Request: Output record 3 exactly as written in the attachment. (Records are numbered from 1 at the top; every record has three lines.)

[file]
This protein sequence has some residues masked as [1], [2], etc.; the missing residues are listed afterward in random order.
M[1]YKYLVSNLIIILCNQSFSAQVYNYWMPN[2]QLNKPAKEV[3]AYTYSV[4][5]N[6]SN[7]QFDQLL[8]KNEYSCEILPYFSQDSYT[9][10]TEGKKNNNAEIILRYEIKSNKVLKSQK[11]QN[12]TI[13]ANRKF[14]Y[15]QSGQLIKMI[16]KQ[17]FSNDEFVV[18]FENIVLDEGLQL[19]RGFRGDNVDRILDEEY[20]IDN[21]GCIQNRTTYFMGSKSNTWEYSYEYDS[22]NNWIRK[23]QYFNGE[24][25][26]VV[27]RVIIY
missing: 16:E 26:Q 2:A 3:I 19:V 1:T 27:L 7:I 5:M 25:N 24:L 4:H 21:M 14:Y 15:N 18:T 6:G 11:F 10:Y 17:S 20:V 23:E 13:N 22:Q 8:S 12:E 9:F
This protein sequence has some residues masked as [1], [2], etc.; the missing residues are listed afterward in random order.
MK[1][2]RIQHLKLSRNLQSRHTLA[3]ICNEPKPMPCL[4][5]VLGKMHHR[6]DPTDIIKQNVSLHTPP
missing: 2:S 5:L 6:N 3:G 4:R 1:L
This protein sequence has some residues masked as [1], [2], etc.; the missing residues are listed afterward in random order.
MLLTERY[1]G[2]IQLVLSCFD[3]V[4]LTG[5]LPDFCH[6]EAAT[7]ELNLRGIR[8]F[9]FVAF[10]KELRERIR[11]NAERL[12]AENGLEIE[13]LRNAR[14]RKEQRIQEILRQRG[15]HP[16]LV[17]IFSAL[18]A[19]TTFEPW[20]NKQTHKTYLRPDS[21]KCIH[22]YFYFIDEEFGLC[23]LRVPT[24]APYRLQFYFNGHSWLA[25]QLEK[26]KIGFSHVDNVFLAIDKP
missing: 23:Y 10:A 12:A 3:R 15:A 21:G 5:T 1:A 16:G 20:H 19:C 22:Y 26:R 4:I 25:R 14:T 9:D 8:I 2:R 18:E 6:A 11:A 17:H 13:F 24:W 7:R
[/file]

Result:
This protein sequence has some residues masked as [1], [2], etc.; the missing residues are listed afterward in random order.
MLLTERY[1]G[2]IQLVLSCFD[3]V[4]LTG[5]LPDFCH[6]EAAT[7]ELNLRGIR[8]F[9]FVAF[10]KELRERIR[11]NAERL[12]AENGLEIE[13]LRNAR[14]RKEQRIQEILRQRG[15]HP[16]LV[17]IFSAL[18]A[19]TTFEPW[20]NKQTHKTYLRPDS[21]KCIH[22]YFYFIDEEFGLC[23]LRVPT[24]APYRLQFYFNGHSWLA[25]QLEK[26]KIGFSHVDNVFLAIDKP
missing: 23:Y 10:A 12:A 3:R 15:A 21:G 5:T 1:A 16:G 20:H 19:C 22:Y 26:R 4:I 25:R 14:T 9:D 8:I 2:R 18:E 6:A 11:A 17:H 13:F 24:W 7:R